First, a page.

- Thirst after taking on the sins of the world
Jesus had gone through the agony of having the Father’s wrath for sin laid squarely on His shoulders. God’s wrath for sin could have flared up against sin, against the sin that Jesus had become. As One who had become sin, Jesus had been forsaken by the Father and possibly this was why He cried out, “I thirst.
But, Jesus was thirsty. It is interesting that Matthew did not record this word. Neither did Mark or Luke. Only John shares this word from the cross. John may have been writing against a heresy called Gnosticism which said that Jesus was either God or He was man but He was not both God and man. John’s gospel was an attempt to refute that. His gospel was clear that Jesus was both God and man. What do we hear from John’s gospel?
“In the beginning was the Word, and the Word was with God, and the Word was God. 2 He was with God in the beginning. 3 Through him all things were made; without him nothing was made that has been made.… The Word became flesh and made his dwelling among us.” John 1:1, 14
This tells us about Jesus’ two natures. He was truly divine and truly human. John wants us to remember that this Word is Jesus. He wants us to remember that this Word was with the Father at the beginning and that it was through this Word that all things were made. Jesus is divine. But, John also wants us to remember that Jesus is also human. Paul would describe Christ this way;
“6 Who, being in very nature God, did not consider equality with God something to be used to his own advantage; 7 rather, he made himself nothing by taking the very nature of a servant, being made in human likeness. 8 And being found in appearance as a man, he humbled himself by becoming obedient to death—even death on a cross!” Philippians 2:5-8
God is not a far-off God. He is not One who simply created all things and then walked away. He became a human being with a human body and physical needs. He got hungry and thirsty. He got tired and sleepy. He had emotional needs, too. He grieved and wept. He joined in the joy of a wedding and became righteously angry at the money changers in the temple. Here’s the bottom line; Jesus knows what it is like to be a human being and, He knows what it is like to be you. One more time, let me ask the question;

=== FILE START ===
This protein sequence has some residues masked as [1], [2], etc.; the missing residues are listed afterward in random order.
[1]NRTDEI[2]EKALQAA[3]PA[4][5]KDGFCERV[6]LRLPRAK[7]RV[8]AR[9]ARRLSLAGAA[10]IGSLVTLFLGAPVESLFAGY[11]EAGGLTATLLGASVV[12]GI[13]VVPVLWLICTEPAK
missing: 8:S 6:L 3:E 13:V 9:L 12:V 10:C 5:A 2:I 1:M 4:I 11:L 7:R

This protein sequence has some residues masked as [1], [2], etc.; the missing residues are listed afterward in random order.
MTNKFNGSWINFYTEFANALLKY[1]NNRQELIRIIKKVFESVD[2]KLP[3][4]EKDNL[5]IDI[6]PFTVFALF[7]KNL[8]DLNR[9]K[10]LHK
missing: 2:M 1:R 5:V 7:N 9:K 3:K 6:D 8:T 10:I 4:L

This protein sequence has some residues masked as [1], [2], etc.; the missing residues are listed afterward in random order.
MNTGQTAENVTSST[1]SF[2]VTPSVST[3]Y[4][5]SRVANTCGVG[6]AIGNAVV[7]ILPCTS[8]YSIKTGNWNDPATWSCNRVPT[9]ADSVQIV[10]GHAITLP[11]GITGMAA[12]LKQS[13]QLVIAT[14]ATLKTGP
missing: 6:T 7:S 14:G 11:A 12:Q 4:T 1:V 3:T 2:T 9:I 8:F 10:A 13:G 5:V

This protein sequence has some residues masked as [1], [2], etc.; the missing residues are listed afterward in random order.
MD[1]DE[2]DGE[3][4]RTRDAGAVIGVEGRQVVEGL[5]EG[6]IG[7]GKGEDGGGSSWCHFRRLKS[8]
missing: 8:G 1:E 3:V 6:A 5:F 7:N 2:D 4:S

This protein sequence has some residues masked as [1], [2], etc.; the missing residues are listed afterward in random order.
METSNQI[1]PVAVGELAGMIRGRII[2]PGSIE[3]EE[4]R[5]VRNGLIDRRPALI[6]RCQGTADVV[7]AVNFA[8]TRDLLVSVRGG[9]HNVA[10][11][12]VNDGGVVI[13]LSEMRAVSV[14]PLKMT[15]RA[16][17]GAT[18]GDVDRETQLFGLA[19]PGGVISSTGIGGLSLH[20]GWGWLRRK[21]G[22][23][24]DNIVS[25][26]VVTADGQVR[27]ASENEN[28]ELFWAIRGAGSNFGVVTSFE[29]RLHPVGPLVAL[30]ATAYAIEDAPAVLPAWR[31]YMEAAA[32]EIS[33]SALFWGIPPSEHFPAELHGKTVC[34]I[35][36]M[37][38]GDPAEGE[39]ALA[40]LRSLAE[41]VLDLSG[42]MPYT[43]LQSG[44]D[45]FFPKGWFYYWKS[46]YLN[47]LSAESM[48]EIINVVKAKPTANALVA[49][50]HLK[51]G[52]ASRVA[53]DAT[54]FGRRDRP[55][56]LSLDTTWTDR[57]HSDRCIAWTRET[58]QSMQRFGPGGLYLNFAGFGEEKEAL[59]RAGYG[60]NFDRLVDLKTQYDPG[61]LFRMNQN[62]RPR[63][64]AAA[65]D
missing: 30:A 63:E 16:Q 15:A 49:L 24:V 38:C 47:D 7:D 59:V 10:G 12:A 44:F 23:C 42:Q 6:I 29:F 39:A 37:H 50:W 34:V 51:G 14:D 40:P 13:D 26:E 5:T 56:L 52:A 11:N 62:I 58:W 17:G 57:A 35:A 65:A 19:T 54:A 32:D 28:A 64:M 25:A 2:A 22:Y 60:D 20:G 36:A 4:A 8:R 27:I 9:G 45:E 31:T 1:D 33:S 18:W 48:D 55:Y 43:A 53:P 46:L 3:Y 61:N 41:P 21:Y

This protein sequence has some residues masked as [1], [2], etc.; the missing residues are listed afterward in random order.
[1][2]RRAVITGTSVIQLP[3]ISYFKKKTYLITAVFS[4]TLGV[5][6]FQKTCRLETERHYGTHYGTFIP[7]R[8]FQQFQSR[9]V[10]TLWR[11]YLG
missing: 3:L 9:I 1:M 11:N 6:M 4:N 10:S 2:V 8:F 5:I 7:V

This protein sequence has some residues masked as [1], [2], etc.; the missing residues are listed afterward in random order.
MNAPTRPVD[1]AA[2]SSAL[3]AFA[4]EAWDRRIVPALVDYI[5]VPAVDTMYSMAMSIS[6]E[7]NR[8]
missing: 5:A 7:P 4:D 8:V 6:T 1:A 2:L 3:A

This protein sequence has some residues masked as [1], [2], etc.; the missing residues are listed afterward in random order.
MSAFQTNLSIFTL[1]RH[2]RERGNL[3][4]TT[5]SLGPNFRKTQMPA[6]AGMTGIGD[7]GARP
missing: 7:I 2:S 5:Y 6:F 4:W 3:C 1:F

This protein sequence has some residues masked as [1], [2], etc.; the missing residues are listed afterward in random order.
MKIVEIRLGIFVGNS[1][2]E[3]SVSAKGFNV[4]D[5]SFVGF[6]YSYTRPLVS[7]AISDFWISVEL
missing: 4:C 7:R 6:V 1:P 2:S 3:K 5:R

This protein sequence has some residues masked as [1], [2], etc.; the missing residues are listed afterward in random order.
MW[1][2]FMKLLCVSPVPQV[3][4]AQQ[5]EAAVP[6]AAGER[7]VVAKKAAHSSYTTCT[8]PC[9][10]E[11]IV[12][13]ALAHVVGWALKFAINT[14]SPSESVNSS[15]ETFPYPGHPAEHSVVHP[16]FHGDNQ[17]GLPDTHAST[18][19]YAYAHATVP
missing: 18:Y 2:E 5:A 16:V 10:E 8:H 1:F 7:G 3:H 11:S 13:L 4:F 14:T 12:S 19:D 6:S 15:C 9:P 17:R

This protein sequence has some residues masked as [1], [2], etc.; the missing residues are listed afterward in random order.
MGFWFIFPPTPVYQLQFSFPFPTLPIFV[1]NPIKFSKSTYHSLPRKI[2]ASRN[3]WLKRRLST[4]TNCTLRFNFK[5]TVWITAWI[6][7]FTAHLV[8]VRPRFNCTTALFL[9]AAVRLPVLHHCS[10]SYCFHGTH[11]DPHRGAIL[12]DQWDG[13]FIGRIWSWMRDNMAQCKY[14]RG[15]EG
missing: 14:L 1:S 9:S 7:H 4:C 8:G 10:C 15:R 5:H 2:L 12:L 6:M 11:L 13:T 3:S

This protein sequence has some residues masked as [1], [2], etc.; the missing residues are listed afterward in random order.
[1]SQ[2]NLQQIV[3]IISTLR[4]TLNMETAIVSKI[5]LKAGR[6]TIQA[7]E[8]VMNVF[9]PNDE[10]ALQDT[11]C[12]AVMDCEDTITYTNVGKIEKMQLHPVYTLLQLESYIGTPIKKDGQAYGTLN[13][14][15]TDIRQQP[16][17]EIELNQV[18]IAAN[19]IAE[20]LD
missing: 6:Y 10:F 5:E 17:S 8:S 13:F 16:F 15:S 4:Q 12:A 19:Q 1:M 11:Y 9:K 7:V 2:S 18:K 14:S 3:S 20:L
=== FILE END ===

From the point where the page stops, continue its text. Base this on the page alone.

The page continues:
- What does this mean for you?
Max Lucado would write; “(John) wants us to know that (Jesus), too, knew the drone of the humdrum and the weariness that comes with long days. He wants us to remember that our trailblazer didn’t wear bulletproof vests or rubber gloves or an impenetrable suit of armor. No, he pioneered our salvation through the world that you and I face.”  It means that Jesus knows all about you. It means He knows what it is like to go through the things you have gone through. It means He knows what it means to be you.
“For we do not have a high priest who is unable to empathize with our weaknesses, but we have one who has been tempted in every way, just as we are—yet he did not sin.” Hebrews 4:15
I like the one way preacher put it;
When we pray and when we seek the throne of grace, we are not praying to someone who is detached and inexperienced in the difficulty of life – the One to whom we pray knows us intimately, He knows our feelings in every way. He knows what it is like to be faced with temptation and the path it beckons us to take. He identifies with the discouragement of being let down by people who say they are your friend. He appreciates what we feel when our children want different things at the same time. He relates to the times when we don’t know what to pray, or when we pray in anger. He understands when we find ourselves faced with more to do then could ever be done. He knows what we feel when the alarm goes off in the morning, and when work is a chore, and when marriage is a burden, and when we just want to get away, and when weariness has overtaken us, and when we have no reason to laugh and when life is just the pits.
I thirst. This is the voice of the Word made flesh. This is the voice of Jesus the carpenter. This is the voice of Jesus – who is like His brothers in every way except for sin. And because of His experience, He can help us through each day. 
That’s what, “I thirst” means for you. It means that Jesus knows you and that because of that, He can help you through each day.
In two short verses, John brings home three important truths for your live. First, God’s plan is complete. It is fulfilled and that reminds you that God has a plan for you. Second, the Scripture has been fulfilled so you can know absolute truth for your life. Third, when Jesus cried for thirst, it is letting you know that He knows you. For, that, “I thirst” is God’s word from the cross, for you.
In Jesus’ name.
 From the sermon, “Jesus Thirsts” by Allan Quak, found at SermonCentral.com
 Adapted from the sermon, “I Thirst” by Tim Smith found at sermoncentral.com
 Peter W. Stoner, Science Speaks (Chicago: Moody Press, 1958), 97-110.
 “No Wonder They Call Him the Savior,” by Max Lucado, pg. 61.
 From the sermon, “Jesus Thirsts” by Allan Quak, found at SermonCentral.com